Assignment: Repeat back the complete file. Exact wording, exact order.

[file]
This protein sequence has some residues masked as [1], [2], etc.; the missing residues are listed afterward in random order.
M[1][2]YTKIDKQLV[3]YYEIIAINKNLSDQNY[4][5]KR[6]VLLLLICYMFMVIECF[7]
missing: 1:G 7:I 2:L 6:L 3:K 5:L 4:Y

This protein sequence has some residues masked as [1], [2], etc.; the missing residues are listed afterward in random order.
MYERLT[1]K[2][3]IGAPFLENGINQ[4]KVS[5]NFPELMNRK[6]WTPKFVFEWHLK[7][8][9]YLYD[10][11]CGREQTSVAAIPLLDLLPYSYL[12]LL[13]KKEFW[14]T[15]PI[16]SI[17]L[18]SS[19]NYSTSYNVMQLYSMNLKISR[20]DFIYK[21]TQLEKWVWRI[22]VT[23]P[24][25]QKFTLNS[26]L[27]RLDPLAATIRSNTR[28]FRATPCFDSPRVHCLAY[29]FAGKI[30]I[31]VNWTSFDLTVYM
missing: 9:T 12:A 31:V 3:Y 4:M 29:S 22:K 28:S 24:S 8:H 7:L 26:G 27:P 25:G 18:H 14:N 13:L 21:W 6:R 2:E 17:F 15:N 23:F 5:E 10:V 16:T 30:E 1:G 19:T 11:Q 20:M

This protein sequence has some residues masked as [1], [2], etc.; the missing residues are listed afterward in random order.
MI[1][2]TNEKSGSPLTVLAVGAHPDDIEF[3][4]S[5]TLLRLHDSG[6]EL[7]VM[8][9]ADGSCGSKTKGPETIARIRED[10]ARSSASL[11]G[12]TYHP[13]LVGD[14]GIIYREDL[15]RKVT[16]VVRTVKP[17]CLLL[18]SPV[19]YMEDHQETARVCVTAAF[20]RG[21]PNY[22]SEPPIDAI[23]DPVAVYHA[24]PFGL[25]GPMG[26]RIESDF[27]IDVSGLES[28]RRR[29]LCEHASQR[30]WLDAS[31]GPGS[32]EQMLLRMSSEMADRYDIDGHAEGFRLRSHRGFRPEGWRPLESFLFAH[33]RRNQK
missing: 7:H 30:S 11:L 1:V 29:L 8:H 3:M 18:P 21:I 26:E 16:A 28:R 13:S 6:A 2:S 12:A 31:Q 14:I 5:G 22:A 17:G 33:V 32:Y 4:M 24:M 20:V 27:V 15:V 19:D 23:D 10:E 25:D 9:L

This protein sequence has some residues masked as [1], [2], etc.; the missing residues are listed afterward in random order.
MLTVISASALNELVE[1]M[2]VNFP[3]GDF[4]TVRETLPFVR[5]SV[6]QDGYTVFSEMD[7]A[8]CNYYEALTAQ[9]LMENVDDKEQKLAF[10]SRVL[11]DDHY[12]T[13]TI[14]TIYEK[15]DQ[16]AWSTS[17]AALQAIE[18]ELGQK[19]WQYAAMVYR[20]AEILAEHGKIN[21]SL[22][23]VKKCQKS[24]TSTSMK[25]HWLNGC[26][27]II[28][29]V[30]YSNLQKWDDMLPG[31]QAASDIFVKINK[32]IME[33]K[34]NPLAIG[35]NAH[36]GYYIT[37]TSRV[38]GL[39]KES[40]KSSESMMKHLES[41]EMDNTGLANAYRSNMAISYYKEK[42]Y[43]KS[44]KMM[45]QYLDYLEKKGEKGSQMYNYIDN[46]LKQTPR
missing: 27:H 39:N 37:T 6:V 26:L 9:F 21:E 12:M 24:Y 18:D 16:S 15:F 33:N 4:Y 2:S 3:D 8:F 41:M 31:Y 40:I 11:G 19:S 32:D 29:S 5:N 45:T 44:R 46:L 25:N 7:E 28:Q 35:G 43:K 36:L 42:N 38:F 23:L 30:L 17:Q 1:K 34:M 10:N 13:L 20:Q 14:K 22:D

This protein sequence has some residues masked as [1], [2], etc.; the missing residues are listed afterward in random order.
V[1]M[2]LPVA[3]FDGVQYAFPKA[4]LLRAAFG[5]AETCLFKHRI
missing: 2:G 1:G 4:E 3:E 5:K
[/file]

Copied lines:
This protein sequence has some residues masked as [1], [2], etc.; the missing residues are listed afterward in random order.
M[1][2]YTKIDKQLV[3]YYEIIAINKNLSDQNY[4][5]KR[6]VLLLLICYMFMVIECF[7]
missing: 1:G 7:I 2:L 6:L 3:K 5:L 4:Y

This protein sequence has some residues masked as [1], [2], etc.; the missing residues are listed afterward in random order.
MYERLT[1]K[2][3]IGAPFLENGINQ[4]KVS[5]NFPELMNRK[6]WTPKFVFEWHLK[7][8][9]YLYD[10][11]CGREQTSVAAIPLLDLLPYSYL[12]LL[13]KKEFW[14]T[15]PI[16]SI[17]L[18]SS[19]NYSTSYNVMQLYSMNLKISR[20]DFIYK[21]TQLEKWVWRI[22]VT[23]P[24][25]QKFTLNS[26]L[27]RLDPLAATIRSNTR[28]FRATPCFDSPRVHCLAY[29]FAGKI[30]I[31]VNWTSFDLTVYM
missing: 9:T 12:A 31:V 3:Y 4:M 29:S 22:K 28:S 24:S 8:H 7:L 26:G 27:P 25:G 18:H 14:N 13:L 21:W 6:R 2:E 17:F 15:N 23:F 5:E 10:V 16:T 30:E 1:G 19:T 11:Q 20:M

This protein sequence has some residues masked as [1], [2], etc.; the missing residues are listed afterward in random order.
MI[1][2]TNEKSGSPLTVLAVGAHPDDIEF[3][4]S[5]TLLRLHDSG[6]EL[7]VM[8][9]ADGSCGSKTKGPETIARIRED[10]ARSSASL[11]G[12]TYHP[13]LVGD[14]GIIYREDL[15]RKVT[16]VVRTVKP[17]CLLL[18]SPV[19]YMEDHQETARVCVTAAF[20]RG[21]PNY[22]SEPPIDAI[23]DPVAVYHA[24]PFGL[25]GPMG[26]RIESDF[27]IDVSGLES[28]RRR[29]LCEHASQR[30]WLDAS[31]GPGS[32]EQMLLRMSSEMADRYDIDGHAEGFRLRSHRGFRPEGWRPLESFLFAH[33]RRNQK
missing: 7:H 30:S 11:L 1:V 29:L 8:H 3:M 18:P 21:I 26:E 16:A 28:R 13:S 6:A 2:S 12:A 31:Q 14:I 5:G 22:A 17:G 33:V 32:Y 4:M 24:M 20:V 27:V 15:V 19:D 23:D 10:E 25:D 9:L

This protein sequence has some residues masked as [1], [2], etc.; the missing residues are listed afterward in random order.
MLTVISASALNELVE[1]M[2]VNFP[3]GDF[4]TVRETLPFVR[5]SV[6]QDGYTVFSEMD[7]A[8]CNYYEALTAQ[9]LMENVDDKEQKLAF[10]SRVL[11]DDHY[12]T[13]TI[14]TIYEK[15]DQ[16]AWSTS[17]AALQAIE[18]ELGQK[19]WQYAAMVYR[20]AEILAEHGKIN[21]SL[22][23]VKKCQKS[24]TSTSMK[25]HWLNGC[26][27]II[28][29]V[30]YSNLQKWDDMLPG[31]QAASDIFVKINK[32]IME[33]K[34]NPLAIG[35]NAH[36]GYYIT[37]TSRV[38]GL[39]KES[40]KSSESMMKHLES[41]EMDNTGLANAYRSNMAISYYKEK[42]Y[43]KS[44]KMM[45]QYLDYLEKKGEKGSQMYNYIDN[46]LKQTPR
missing: 27:H 39:N 37:T 6:V 26:L 9:F 21:E 12:M 24:Y 18:D 16:S 15:F 33:N 4:Y 2:S 3:D 8:F 41:M 31:Y 40:I 11:G 19:S 32:D 29:S 5:N 45:T 44:R 46:L 25:N 7:E 28:Q 35:G 43:K 36:L 42:N 38:F 23:L 30:L 17:Q 1:K 34:M 10:N 13:L 20:Q 14:K 22:D

This protein sequence has some residues masked as [1], [2], etc.; the missing residues are listed afterward in random order.
V[1]M[2]LPVA[3]FDGVQYAFPKA[4]LLRAAFG[5]AETCLFKHRI
missing: 2:G 1:G 4:E 3:E 5:K